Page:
Live Radio Broadcas
4-7 p.m.
Thursday and Friday
Hotel Monaco
Wacker at Wabash, Chicago

New Orleans Recipes by Tom Fitzmorris, author of the cookbook "New Orleans Food" and "Hungry Town."

You can visit New Orleans without leaving home by trying one of Tom's favorite recipes

Shrimp Remoulade with Two Sauces

There are two kinds of remoulade sauce served around New Orleans, and everybody has a distinct favorite. My preference is for the orange-red kind that's utterly unique to our area. White remoulade sauce, made with mayonnaise, is actually closer to the classic French recipe. It's good enough that in recent years I've taken to making both kinds of sauces, and letting people take their pick.

What they have in common is the main active ingredient: Creole mustard, a rough, brown, country-style mustard that has a bit of horseradish mixed in.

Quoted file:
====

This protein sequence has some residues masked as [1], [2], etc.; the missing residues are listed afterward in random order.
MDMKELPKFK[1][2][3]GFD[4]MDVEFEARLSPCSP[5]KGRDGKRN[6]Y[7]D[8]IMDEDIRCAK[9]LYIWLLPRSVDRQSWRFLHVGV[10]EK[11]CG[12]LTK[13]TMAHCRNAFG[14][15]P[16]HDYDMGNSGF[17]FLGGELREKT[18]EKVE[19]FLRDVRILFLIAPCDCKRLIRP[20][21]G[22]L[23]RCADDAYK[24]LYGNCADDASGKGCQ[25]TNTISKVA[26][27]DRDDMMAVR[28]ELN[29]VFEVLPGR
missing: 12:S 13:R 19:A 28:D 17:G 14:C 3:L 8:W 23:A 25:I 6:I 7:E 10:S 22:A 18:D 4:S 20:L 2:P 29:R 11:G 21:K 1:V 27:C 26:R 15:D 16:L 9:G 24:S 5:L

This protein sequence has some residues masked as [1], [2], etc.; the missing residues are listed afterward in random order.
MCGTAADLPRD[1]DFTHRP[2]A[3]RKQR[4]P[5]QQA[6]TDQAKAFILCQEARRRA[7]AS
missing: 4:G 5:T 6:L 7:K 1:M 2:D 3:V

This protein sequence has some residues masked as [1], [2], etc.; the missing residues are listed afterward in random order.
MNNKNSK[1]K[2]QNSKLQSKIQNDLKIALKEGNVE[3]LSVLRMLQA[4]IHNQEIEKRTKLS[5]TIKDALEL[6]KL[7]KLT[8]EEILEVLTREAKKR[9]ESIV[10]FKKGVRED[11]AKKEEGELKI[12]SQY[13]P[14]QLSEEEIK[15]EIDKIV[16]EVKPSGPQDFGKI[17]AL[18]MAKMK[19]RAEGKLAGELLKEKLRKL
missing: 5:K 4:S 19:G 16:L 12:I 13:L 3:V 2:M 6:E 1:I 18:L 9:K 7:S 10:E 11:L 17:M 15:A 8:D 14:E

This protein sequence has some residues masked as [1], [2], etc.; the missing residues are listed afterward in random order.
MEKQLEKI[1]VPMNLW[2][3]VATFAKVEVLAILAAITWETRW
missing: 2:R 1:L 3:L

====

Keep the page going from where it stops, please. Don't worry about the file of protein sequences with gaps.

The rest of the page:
The shrimp for shrimp remoulade should be medium size--about 25-30 count to the pound. If you're making only the red style of remoulade, a good trick is slightly to under-boil the shrimp, then marinate them in the rather acidic sauce. That will finish the "cooking," in much the same way the marinade of ceviche does.

The words "remoulade," by the way, is an old French dialect word that refers to a kind of radish that hasn't been part of the recipe for centuries.

Shrimp:
Leafy tops of a bunch of celery
5 bay leaves
3 cloves
2 Tbs. Tabasco garlic marinade
1 large lemon, sliced
1/2 cup salt
3 lbs. shrimp

~ Red Remoulade Sauce:
1/2 cup chili sauce (bottled) or ketchup
1/2 cup Creole mustard
1 Tbs. paprika
1/2 tsp. salt
2 Tbs. lemon juice
1/4 tsp. Tabasco
1/2 tsp. pureed garlic